By the afternoon of Thursday 23rd February, Doris had crossed the North Sea and moved on to the Continent, where it was given the name "Thomas". Gusts of around 120 to 140km/h occurred on the Dutch, Belgian and northern French coasts, such as 129km/h at Cap-Gris-Nez, near Calais, and 137km/h at Ijmuiden, on the coast WNW of Amsterdam. Thomas then laid a band of snow 100-150km wide across central Denmark and southern Sweden as it continued moving east.
In northern France, heavy rain and a storm surge combined with the strong winds to disrupt traffic, cause 2,000 power blackouts and result in 500 call outs for emergency services. At least two people were injured. In Belgium, similar weather caused two deaths and widespread traffic disruptions.
As Thomas moved farther east on Friday 24 February, there were warnings of strong winds, heavy rain and thunderstorms across Germany spreading east into Poland and south into northern Italy.
Sources include UK Met Office (and blog), netweather.tv* (and blog*), The Guardian, Severe Weather Europe, SBS, and other media and National Meteorological Services.
What is a weather bomb?
A weather bomb, or low pressure bomb, is the explosive development of a low pressure system. Its correct meteorological name is "explosive cyclogenesis", i.e. it's the explosive birth of a cyclone. We'll just call it a bomb.
Here's a good description of how a weather bomb forms from the UK Met Office, using Doris as an excellent example. The short video is worth watching.
But wait, there's more.
Bombs occur most commonly out at sea, in winter and in four parts of the world: in the NW Atlantic up the coast of the USA/Canada then across towards Iceland or Great Britain; in the NW Pacific around Japan; in the South Atlantic up the coast from Argentina to Brazil; and on the NSW coast of Australia where we call them East Coast Lows (see notes below). You may see some commonalities here if you think of the shapes of the coasts and ocean currents.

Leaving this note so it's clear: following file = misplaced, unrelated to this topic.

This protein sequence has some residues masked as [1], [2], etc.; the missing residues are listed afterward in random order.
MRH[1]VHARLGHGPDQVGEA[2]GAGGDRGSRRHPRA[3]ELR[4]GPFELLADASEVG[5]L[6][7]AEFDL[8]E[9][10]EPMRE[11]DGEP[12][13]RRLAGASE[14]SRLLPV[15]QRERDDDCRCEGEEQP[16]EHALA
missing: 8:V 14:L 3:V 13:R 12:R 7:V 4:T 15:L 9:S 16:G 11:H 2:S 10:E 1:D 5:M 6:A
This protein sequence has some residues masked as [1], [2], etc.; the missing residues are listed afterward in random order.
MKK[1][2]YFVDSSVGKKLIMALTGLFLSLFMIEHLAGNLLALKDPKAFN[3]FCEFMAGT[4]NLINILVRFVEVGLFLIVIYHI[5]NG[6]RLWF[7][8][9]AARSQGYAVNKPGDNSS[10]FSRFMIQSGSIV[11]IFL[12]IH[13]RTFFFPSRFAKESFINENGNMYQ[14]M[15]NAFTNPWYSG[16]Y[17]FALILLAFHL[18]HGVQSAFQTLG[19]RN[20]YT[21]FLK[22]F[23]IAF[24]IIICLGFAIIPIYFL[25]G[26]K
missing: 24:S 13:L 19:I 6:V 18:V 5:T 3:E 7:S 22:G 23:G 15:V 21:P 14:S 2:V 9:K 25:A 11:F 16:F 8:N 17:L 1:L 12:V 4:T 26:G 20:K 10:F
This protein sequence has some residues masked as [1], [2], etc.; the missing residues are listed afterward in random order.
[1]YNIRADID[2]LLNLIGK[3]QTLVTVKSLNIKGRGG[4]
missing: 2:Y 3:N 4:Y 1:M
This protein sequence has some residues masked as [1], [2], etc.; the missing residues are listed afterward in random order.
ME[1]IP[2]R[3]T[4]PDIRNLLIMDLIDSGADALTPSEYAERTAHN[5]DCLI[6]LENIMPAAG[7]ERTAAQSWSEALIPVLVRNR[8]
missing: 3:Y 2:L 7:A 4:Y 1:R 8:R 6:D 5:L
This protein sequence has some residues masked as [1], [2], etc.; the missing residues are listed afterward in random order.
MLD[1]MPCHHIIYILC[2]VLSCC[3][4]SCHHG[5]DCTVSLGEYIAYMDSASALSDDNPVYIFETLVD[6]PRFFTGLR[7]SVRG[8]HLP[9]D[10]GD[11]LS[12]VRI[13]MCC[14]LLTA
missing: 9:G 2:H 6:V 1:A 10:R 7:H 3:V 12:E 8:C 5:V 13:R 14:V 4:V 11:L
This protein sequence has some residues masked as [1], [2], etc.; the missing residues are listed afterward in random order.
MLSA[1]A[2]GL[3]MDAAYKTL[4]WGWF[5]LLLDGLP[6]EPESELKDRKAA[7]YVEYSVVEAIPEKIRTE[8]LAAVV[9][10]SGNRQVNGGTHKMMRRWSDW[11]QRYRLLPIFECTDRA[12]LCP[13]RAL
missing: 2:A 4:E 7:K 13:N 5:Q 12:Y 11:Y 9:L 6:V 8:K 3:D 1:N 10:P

And that nice round number for explosive development to occur - 24hPa (or mb) in 24 hours - is roughly correct for the latitudes of Great Britain but it comes down to 12hPa in 24 hours at about the latitude of Brisbane, 18hPa in 24 hours in southern Tasmania and goes up to 28hPa in 24 hours at the poles. That's because of the deflection caused by the spinning of the earth (Coriolis effect) which is least at the equator and greatest at the poles. In short, you don't need as much of a pressure drop to get the same explosive development on the NSW coast as you do in the North Atlantic.
Finally, you need to know about the intriguingly-named sting jet. This is a recently discovered mid-level jet associated with explosively developing lows. It begins 3 to 4km above the surface and descends over three or four hours, to hit the ground with windspeeds of 150km/h or more along a narrow track possibly only 50km wide. These seem to occur every few years in Great Britain, and the UK Met Office has produced this straightforward web page explaining them. The Wikipedia entry gives more detail on how and why they occur, a list of storms which have involved sting jets, and an explanation for their curious name.
East Coast Lows (ECLs), our own version of bombs, are well known in NSW. Here are links to good information about them: